Dr. Ron’s Research Review – August 29, 2012

This week’s research review focuses on EPA for men, DHA for women.

A blinded placebo controlled trial involving 15 male and 15 female subjects. Platelet aggregation was measured at 0, 2, 5 and 24 h post-supplementation with a single dose of either a placebo or EPA or DHA rich oil capsules. EPA was significantly the most effective in reducing platelet aggregation in males at 2, 5 and 24 h post-supplementation (-11%, -10.6%, -20.5% respectively) whereas DHA was not effective relative to placebo. In contrast, in females, DHA significantly reduced platelet aggregation at 24 h (-13.7%) while EPA was not effective. An inverse relationship between testosterone levels and platelet aggregation following EPA supplementation was observed. (Phang, Sinclair et al. 2012)

A placebo-controlled trial was conducted in healthy males and females (n=30). platelet microparticle (MP) activity, platelet microparticle levels and platelet aggregation were measured at 0 and 24 h post-supplementation with either a placebo or EPA- or DHA-rich oil. Both EPA and DHA effectively reduced platelet aggregation at 24 h post-supplementation relative to placebo (-13.3%, P=.006 and -11.9%, P=.016, respectively), but only EPA reduced MP activity (-19.4%, P=.003). When grouped by gender, males showed a similar reduction in both platelet aggregation and MP activity (-20.5%, P=.008; -22%, P=.008) following EPA, while females showed significantly reduced platelet aggregation (-13.7%, P=.04) but not MP activity after DHA only. (Phang, Lincz et al. 2012)

Dr. Ron


Articles

Acute supplementation with eicosapentaenoic acid reduces platelet microparticle activity in healthy subjects

            (Phang, Lincz et al. 2012) Download

BACKGROUND: Dietary supplementation with omega-3 fatty acids has been associated with reduced incidence in thrombotic events. In addition, administration of n-3 polyunsaturated fatty acids (PUFAs) has been shown to rectify elevated platelet microparticle (MP) number and procoagulant activity in post myocardial infarction patients. However, it is unknown whether supplementation can alter these parameters in healthy individuals and if such effects are immediate or require long-term supplementation. We have previously demonstrated a gender-specific effect of LCn-3PUFA supplementation on platelet aggregation in healthy human subjects. Here we extend these findings to include the acute effects of supplementation with EPA- or DHA-rich oils on circulating MP levels and activity in healthy subjects. DESIGN: A placebo-controlled trial was conducted in healthy males and females (n=30). MP activity, MP levels and platelet aggregation were measured at 0 and 24 h postsupplementation with either a placebo or EPA- or DHA-rich oil. RESULTS: Both EPA and DHA effectively reduced platelet aggregation at 24 h postsupplementation relative to placebo (-13.3%, P=.006 and -11.9%, P=.016, respectively), but only EPA reduced MP activity (-19.4%, P=.003). When grouped by gender, males showed a similar reduction in both platelet aggregation and MP activity (-20.5%, P=.008; -22%, P=.008) following EPA, while females showed significantly reduced platelet aggregation (-13.7%, P=.04) but not MP activity after DHA only. CONCLUSION: EPA and DHA exert gender-dependent effects on platelet aggregation and platelet MP activity, but not on MP levels. With respect to thrombotic disease risk, males may benefit more from EPA supplementation.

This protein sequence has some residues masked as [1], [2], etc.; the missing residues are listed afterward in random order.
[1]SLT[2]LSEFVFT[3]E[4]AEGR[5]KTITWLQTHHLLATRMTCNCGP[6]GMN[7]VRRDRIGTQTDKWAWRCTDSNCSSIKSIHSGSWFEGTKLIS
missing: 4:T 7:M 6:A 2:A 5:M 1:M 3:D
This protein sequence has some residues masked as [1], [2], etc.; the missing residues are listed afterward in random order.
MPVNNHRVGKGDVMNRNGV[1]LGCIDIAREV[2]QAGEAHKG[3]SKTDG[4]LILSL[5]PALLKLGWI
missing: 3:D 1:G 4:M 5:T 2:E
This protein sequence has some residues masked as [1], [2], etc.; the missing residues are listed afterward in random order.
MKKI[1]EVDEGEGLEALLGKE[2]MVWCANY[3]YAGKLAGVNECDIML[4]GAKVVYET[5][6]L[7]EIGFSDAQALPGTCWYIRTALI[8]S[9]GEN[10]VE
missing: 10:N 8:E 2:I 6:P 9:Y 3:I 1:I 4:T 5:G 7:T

Gender-specific inhibition of platelet aggregation following omega-3 fatty acid supplementation

            (Phang, Sinclair et al. 2012) Download

BACKGROUND AND AIMS: Increased platelet aggregation is a major risk factor for heart attacks, stroke and thrombosis. Long chain omega-3 polyunsaturated fatty acids (LCn-3PUFA; eicosapentaenoic acid, EPA; docosahexaenoic acid, DHA) reduce platelet aggregation; however studies in the published literature involving EPA and/or DHA supplementation have yielded equivocal results. Recent in vitro studies have demonstrated that inhibition of platelet aggregation by LCn-3PUFA is gender specific. We examined the acute effects of dietary supplementation with EPA or DHA rich oils on platelet aggregation in healthy male and females. METHODS AND RESULTS: A blinded placebo controlled trial involving 15 male and 15 female subjects. Platelet aggregation was measured at 0, 2, 5 and 24 h post-supplementation with a single dose of either a placebo or EPA or DHA rich oil capsules. The relationship between LCn-3PUFA and platelet activity at each time point was examined according to gender vs. treatment. EPA was significantly the most effective in reducing platelet aggregation in males at 2, 5 and 24 h post-supplementation (-11%, -10.6%, -20.5% respectively) whereas DHA was not effective relative to placebo. In contrast, in females, DHA significantly reduced platelet aggregation at 24 h (-13.7%) while EPA was not effective. An inverse relationship between testosterone levels and platelet aggregation following EPA supplementation was observed. CONCLUSION: Interactions between sex hormones and omega-3 fatty acids exist to differentially reduce platelet aggregation. For healthy individuals, males may benefit more from EPA supplementation while females are more responsive to DHA.

References

Phang, M., L. Lincz, et al. (2012). "Acute supplementation with eicosapentaenoic acid reduces platelet microparticle activity in healthy subjects." J Nutr Biochem 23(9): 1128-33.

Phang, M., A. J. Sinclair, et al. (2012). "Gender-specific inhibition of platelet aggregation following omega-3 fatty acid supplementation." Nutr Metab Cardiovasc Dis 22(2): 109-14.